Ashish Jain of Ping Identity seems to have broken another barrier by demonstrating a “managed card” identity provider written in Java.
In the world of InfoCards, we talk about two kinds of “identity provider”. One is a “self-issued” card provider, through which individuals can make claims about themselves. The other is a “managed” card provider, which supports claims made by one party about another party.
Examples of managed card providers could include claims made by an employer about its employees; a financial institution about its customers; an enterprise about its customers; or a reputation service making claims about its users. While the technology for posting tokens from an identity selector like Cardspace to a web site can be very light weight (RESTful), that for building managed card providers is more challenging.
Here's how Ashish puts it:
Please do the following (you need to have RC1 client installed on your machine).
- Access the IdP Demo here.
- Enter your information and click â€˜Get Cardâ€™.
- When the popup happens, click â€œopenâ€ to save it to the CardSpace Client. Alternatively, you can save it to the disk and double-click to install it. (You can change the extension from .crd to .xml if you are interested in looking at the contents).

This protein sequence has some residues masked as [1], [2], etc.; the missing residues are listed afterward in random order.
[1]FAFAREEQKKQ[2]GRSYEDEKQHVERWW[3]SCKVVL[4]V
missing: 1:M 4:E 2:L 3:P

- Close the CardSpace Client.
- Next go to the RP site here.
- Click on the Managed Infocard Image.
- Your CardSpace client should pop-up at this time and only the relevant card should be available for selection.
- Select the card and it will challenge you to enter your IdP credentials. The server doesnâ€™t perform any password validation at this time (as long as the username is correct).
And you should be logged in to the Relying party. The relying party page also displays the IdP as well as the RP message flow.
I tried it and it definitely worked for me. I'll do a screen capture.
I don't know if the picture in Ashish's piece shows something he drank as a baby, but if so, a lot of other programmers may want to try some.